Copyright © 2004-2017 
Historical Materials from Southern Patagonia
Midshipman Alexander Campbell, HMS Wager, 1740-46
Shipwreck and rescue on the Pacific coast of Patagonia
  Preamble   |   Book :    1     2     3     4  
Byron's plagiarism


The wreck of the British Navy store-ship Wager on the west coast of Patagonia in 1741 has been immortalized in the work of its most famous survivor, the Honourable John Byron. /1/ There were others, however, each with his own tale of adventure and suffering; among these, Midshipman Alexander Campbell.

A Scot by birth, Campbell was one of the small group (including Byron) which remained loyal to the ship's captain, David Cheap. Five months after the shipwreck, the majority of the survivors departed for the Magellan Strait, en route to the Atlantic Ocean. Two months later, Campbell and his companions attempted to escape northward, but were turned back by impassable seas. A subsequent attempt, with the aid of local natives, was finally successful. In all, it took more than a year for this miserable group of four survivors to reach civilization, at the Spanish outpost of Chiloe. As prisoners-of-war, they were later transported to Santiago, in central Chile, living there in comparative comfort for a further two years, until an amnesty allowed them to return to Britain. Their voyage had lasted over five years.

Because of personal differences with Captain Cheap while in Santiago, Campbell chose to live separately from his companions /2/, returning home by a different route. Arriving in Britain later than the others, he found that the Captain had blackened his name by asserting that Campbell had joined the Spanish service. /3/ This book, therefore, is not only an account of Campbell's adventures, but also a defence of his behaviour in the face of what he claims to be unfair treatment and plain ingratitude on the part of his captain.

In all, five separate accounts were published by the Wager survivors:—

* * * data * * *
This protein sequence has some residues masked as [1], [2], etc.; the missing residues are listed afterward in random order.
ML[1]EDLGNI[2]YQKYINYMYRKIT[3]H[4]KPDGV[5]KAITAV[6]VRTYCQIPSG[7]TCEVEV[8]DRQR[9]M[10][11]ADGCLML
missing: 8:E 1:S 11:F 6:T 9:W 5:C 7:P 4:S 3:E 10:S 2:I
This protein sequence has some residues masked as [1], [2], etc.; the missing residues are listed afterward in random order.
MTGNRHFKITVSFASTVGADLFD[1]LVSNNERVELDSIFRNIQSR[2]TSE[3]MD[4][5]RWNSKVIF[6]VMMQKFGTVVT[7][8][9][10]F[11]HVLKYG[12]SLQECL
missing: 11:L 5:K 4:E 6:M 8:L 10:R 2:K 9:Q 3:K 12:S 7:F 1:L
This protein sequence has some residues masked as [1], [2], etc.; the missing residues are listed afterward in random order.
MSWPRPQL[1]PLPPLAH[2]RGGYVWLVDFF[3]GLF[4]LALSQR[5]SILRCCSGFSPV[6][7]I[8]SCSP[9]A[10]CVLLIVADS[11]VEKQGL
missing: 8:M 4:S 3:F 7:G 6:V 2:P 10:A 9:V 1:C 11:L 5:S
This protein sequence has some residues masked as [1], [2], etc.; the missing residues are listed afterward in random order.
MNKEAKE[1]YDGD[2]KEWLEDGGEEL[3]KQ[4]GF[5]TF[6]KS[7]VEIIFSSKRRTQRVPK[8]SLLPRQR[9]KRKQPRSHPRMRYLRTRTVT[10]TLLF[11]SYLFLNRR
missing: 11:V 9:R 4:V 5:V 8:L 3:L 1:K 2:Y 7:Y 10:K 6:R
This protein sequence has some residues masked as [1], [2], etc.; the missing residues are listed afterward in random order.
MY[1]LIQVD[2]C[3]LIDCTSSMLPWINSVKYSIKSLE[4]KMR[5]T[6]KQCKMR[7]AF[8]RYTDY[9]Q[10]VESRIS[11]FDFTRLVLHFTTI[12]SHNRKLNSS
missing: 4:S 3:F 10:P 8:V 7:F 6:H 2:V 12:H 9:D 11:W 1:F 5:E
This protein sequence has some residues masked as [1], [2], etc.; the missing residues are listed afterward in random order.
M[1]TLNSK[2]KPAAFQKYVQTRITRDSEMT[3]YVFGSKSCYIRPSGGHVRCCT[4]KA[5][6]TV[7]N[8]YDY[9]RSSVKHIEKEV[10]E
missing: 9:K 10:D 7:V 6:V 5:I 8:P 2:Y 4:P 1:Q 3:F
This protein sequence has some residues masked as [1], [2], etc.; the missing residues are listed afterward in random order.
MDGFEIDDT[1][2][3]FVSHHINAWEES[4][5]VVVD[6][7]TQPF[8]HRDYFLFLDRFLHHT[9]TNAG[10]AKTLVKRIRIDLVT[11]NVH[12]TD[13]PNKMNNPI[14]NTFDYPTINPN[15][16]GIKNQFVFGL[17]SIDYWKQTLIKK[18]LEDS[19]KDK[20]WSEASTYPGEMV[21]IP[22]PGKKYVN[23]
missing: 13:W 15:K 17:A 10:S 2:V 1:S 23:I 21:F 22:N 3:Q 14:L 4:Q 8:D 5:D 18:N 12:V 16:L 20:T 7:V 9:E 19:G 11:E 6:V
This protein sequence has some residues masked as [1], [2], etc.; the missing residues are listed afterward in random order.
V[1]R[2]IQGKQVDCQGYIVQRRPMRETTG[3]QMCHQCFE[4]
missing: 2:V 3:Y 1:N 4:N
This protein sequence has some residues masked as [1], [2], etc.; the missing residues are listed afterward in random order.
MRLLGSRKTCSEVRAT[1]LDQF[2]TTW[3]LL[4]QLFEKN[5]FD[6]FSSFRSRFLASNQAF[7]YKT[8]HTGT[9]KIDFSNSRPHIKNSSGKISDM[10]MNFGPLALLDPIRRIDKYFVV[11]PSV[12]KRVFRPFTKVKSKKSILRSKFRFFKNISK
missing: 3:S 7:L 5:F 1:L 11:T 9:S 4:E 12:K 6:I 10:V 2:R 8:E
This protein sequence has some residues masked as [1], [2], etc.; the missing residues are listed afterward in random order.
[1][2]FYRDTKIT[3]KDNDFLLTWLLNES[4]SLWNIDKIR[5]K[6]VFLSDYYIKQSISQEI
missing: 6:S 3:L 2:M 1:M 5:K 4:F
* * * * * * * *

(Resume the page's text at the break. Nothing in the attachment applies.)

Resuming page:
Bulkeley and Cummins, followed by Morris and Young, all members of the dissident group that returned via the Magellan Strait, went to print shortly after returning home. Of the other group, Campbell published promptly, but Byron's book did not appear until 1768 (i.e. 27 years after the shipwreck). So, we may reasonably assert that Campbell's account, though less polished than Byron's, is the more reliable, being much closer in time to the events described.

There is more, however. A comparison of these last two texts reveals similarities beyond mere coincidence: time and again, we read the same events, observations and opinions, in the same sequence and sometimes in the same words. It should not surprise us that Byron referred to Campbell's text to refresh his memory. However, there is little doubt that nowadays he would be held guilty of plagiarism.

Perhaps this apparent impropriety was driven by a certain sense of impunity on Byron's part. Whereas he enjoyed a successful naval career, Campbell lost his: unable to clear his reputation, he did indeed go over to the Spanish, eventually returning to live in South America. But, that is another story ...

In the meantime, 260 years after its first edition, we are pleased to present Campbell's book to a wider audience than the author could ever have imagined. Please read on, and enjoy this stirring tale of misfortune and adventure. —> text begins here

Duncan Campbell (not a known relative!)
May 2007 (revised October 2012)

1.   A modern reprint, The Loss of the Wager, was published in 2004 by the Boydell Press, Woodbridge, Suffolk, UK.

2. Byron states that Campbell went to live separately because he changed his religion.

3. There was some truth to this accusation: see the timeline for further information.